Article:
6. self check out). Anthony’s hierarchy: Strat egic Tactical Operational Each level of organization differs in terms of: PREPARED BY: WAHAJ AKHTER KHAN Page 7 . The “Shamrock” organisation to encourage flexibility: Peripheral / Contingen t work force Core workers Support staff The fourth element of the organizations today is who may do part of the work themselves (e. (E)Flexible working conditions/patterns.g. (F) Information technology.ACCA F1 ACCOUNTING FOR BUSINESS (D) Outsourcing.
(D) The nature of the information required. 7. Purchasing: (A)The purchasing department is responsible for the acquisition of material resources and business services used by the organization. It will also be involved with improving the manufacturing processes. (B)Decision-making taken. (B)Research types: Pure No commercial advantage Applied Specific application (C) An R&D department will be involved in the development of brand new products as well as enhancements to existing ones. (C)The nature of the working environment. Organisational departments and functions: Research and Development: (A) Organizations undertake research and development in order to improve their products and processes. thus enabling them to remain competitive in a market place. (B)Purchasing manager have to obtain the best purchasing mix from supplier bearing in mind for factors in order to obtain the best value for money: • • Price Quality PREPARED BY: WAHAJ AKHTER KHAN Page 8 .ACCA F1 ACCOUNTING FOR BUSINESS (A)The role/tasks performed.
ACCA F1 ACCOUNTING FOR BUSINESS • • Quantity Delivery (C)Key issues: • Source of supply-number and mix • • • Cost of supplies Whether to outsource or make it in house Building supplier relationships Production: Input Decisions: • Long-term Assets Job design Layout Selection of employees • Short-term Productio n Output Scheduling Maintenance Quality Management Service operation: (A) Many products have a service elements (e.g.g. education). whilst some business are purely service orientated (e. PREPARED BY: WAHAJ AKHTER KHAN Page 9 . health-care. after sales warranty and service).
anticipates and satisfies customer needs profitably` (B)Marketing activities comprise: • • • Sales support (reactive to the needs of its sales force) Marketing activation ( a pro-active approach) Strategic marketing ( creation of competitive strategy) Operational marketing (supports all aspects of the organization) • (C)Marketing strategy has a very important input into the organization’s corporate strategy as it will help influence the overall direction of the organization. -The organization determines the needs. No research into customer requirement is carried out. Sales Marketing iv. -Customer must be persuaded to buy the product or service. more units will be sold. iii. (D) There are four types of marketing orientation: i. Production Product -Customers is buy whatever is produced (demand exceeds supply). PREPARED BY: WAHAJ AKHTER KHAN . wants and values of target market and the organization then aims to satisfy these customer requirements. Page 10 ii. -If more features are added to the product. Marketing planning ensures that the marketing strategy is actioned in the day-to-day operation process.ACCA F1 ACCOUNTING FOR BUSINESS (B) Service issues: Simultaneous Homogenous Intangible Perishable Marketing: (A)Marketing is ‘the management process which identifies.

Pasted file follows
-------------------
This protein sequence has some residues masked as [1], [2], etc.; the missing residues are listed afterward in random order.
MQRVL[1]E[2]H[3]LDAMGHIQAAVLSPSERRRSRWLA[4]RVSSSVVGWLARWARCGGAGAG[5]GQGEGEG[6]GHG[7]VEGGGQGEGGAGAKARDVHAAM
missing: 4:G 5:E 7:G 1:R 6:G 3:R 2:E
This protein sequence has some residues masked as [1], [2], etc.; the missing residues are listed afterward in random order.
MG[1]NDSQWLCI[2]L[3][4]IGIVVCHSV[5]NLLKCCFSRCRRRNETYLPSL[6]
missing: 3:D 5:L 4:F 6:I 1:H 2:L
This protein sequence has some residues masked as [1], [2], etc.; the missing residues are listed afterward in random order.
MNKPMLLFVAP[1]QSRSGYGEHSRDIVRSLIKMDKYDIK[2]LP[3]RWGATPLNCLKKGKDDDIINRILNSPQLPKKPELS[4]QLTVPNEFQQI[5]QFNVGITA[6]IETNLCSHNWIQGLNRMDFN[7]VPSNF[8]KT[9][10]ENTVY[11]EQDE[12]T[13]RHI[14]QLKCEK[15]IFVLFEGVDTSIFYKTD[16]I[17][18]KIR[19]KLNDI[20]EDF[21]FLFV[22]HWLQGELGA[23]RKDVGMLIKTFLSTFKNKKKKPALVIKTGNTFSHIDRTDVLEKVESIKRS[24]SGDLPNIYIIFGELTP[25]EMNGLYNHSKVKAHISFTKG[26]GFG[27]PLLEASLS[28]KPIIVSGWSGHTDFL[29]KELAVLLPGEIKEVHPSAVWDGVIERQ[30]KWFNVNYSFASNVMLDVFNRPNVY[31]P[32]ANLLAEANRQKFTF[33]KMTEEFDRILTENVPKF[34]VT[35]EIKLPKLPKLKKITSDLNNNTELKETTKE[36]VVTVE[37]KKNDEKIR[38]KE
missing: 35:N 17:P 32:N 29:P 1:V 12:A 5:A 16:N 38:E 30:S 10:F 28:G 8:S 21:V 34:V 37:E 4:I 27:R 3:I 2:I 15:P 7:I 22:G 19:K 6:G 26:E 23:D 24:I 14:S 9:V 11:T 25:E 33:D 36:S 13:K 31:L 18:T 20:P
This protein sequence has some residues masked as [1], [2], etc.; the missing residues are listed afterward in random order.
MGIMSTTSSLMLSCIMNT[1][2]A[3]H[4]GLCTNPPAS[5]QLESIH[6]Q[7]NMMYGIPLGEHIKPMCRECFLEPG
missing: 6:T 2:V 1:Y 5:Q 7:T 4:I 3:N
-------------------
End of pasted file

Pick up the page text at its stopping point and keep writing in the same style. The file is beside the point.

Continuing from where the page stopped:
even though this will restrict demand. but at the same must be set at the right level for the consumer. ‘Price skimming’ is where prices are set very highly to maximize profits. Price: The price of a product has to deliver a profit to the organization. Promotion: This include all marketing communication which informal potential customers about the product on offer. The marketing function Endeavour’s to ensure that the products are what the customers require and/or communicates the benefits of the products to the consumers. Product: The actual physical products or services that are being sold. iii. Price is often used as a competitive weapon. Promotion should create: • • • • Awareness of the product Interest in the product Desire to purchase the product Action in purchasing the product iv. Place: Marketing help decide where the consumer can obtain the product and how the product is distributed. This is known as ‘penetrating pricing’ and often occurs in the early stages of the product life cycle. Sometimes price are pitched at a low level to persuade purchasers to buy.ACCA F1 ACCOUNTING FOR BUSINESS (E)The marketing `mix’ comprise for `Ps’: i. Finance: (A)The finance function has four primary roles: PREPARED BY: WAHAJ AKHTER KHAN Page 11 . ii.